High-Strength Low Alloy Steels: New Generation


High-strength low-alloy (HSLA) steels, or microalloyed steels, are designed to provide better mechanical properties and/or greater resistance to atmospheric corrosion than conventional carbon steels. They are not considered to be alloy steels in the normal sense because they are designed to meet specific mechanical properties rather than a chemical composition; HSLA steels have yield strengths greater than 275 MPa, or 40 ksi.

High-strength low-alloy (HSLA) steels, or microalloyed steels, are designed to provide better mechanical properties and/or greater resistance to atmospheric corrosion than conventional carbon steels. They are not considered to be alloy steels in the normal sense because they are designed to meet specific mechanical properties rather than a chemical composition; HSLA steels have yield strengths greater than 275 MPa, or 40 ksi.

The chemical composition of a specific HSLA steel may vary for different product thicknesses to meet mechanical property requirements. The HSLA steels in sheet or plate form have low carbon content (C=0.05-0.25 [wt.%]) in order to produce adequate formability and weldability, and they have manganese content up to 2.0%. Small quantities of chromium, nickel, molybdenum, copper, nitrogen, vanadium, niobium, titanium, and zirconium are used in various combinations.

HSLA steels can be divided into six categories:

  • Weathering steels, which contain small amounts of alloying elements such as copper and phosphorus for improved atmospheric corrosion resistance and solid-solution strengthening.
  • Microalloyed ferrite-pearlite steels, which contain very small (generally, less than 0.10%) additions of strong carbide or carbonitride forming elements such as niobium, vanadium, and/or titanium for precipitation strengthening, grain refinement, and possibly transformation temperature control.
  • As-rolled pearlitic steels, which may include carbon-manganese steels but which may also have small additions of other alloying elements to enhance strength, toughness, formability, and weldability.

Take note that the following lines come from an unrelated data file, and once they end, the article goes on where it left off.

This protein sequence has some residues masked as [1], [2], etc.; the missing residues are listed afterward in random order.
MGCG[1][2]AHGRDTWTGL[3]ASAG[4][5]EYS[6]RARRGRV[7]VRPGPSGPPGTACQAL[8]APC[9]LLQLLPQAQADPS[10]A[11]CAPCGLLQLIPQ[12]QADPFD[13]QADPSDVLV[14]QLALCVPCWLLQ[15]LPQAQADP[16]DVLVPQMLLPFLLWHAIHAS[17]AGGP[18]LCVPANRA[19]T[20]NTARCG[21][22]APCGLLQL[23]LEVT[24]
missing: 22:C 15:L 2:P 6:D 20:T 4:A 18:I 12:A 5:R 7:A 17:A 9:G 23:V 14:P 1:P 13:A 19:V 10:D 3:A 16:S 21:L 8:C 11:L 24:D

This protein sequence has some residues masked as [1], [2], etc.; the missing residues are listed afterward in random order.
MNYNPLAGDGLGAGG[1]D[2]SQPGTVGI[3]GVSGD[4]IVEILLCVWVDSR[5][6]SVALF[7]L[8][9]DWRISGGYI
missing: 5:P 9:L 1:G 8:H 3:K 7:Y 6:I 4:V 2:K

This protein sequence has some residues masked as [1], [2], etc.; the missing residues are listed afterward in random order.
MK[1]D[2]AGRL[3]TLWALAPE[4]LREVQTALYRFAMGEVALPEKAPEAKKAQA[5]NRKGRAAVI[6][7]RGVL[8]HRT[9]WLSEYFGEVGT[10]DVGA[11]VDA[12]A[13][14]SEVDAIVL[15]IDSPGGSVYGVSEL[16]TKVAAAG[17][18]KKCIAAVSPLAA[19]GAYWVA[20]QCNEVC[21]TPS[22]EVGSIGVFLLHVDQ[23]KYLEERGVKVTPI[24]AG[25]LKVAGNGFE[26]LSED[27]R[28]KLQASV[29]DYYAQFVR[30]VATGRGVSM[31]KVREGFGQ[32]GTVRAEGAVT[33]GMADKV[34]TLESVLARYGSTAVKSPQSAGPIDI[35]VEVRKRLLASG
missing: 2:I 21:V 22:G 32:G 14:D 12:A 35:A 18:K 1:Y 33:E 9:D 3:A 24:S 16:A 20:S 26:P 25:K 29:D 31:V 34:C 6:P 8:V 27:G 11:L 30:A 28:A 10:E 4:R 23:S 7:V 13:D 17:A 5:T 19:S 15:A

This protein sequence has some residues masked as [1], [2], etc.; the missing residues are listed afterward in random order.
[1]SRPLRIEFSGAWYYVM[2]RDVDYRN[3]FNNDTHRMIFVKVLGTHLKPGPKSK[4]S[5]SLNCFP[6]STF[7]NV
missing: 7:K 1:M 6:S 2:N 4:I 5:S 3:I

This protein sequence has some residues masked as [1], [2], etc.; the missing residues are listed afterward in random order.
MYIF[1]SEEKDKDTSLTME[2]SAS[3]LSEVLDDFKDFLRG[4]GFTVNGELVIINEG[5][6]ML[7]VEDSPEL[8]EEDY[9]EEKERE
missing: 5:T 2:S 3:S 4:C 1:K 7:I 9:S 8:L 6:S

• Acicular ferrite (low-carbon bainite) steels, which are low-carbon (less than 0.05% C) steels with an excellent combination of high yield strengths (as high as 690 MPa, or 100 ksi) weldability, formability, and good toughness.
  • Dual-phase steels, which have a microstructure of martensite dispersed in a ferritic matrix and provide a good combination of ductility and high tensile strength.
  • Inclusion-shape-controlled steels, which provide improved ductility and through-thickness toughness by the small additions of calcium, zirconium, or titanium, or perhaps rare earth elements so that the shape of the sulfide inclusions is changed from elongated stringers to small, dispersed, almost spherical globules.

The wide applications of HSLA steels include oil and gas pipelines, heavy-duty highway and off-road vehicles, construction and farm machinery, industrial equipment, storage tanks, mine and railroad cars, barges and dredges, snowmobiles, lawn mowers, and passenger car components. Bridges, offshore structures, power transmission towers, light poles, and building beams and panels are additional uses of these steels.

The choice of a specific high-strength steel depends on a number of application requirements including thickness reduction, corrosion resistance, formability, and weldability. For many applications, the most important factor in the steel selection process is the favorable strength-to-weight ratio of HSLA steels compared with conventional low-carbon steels. This characteristic of HSLA steels has lead to their increased use in automobile components.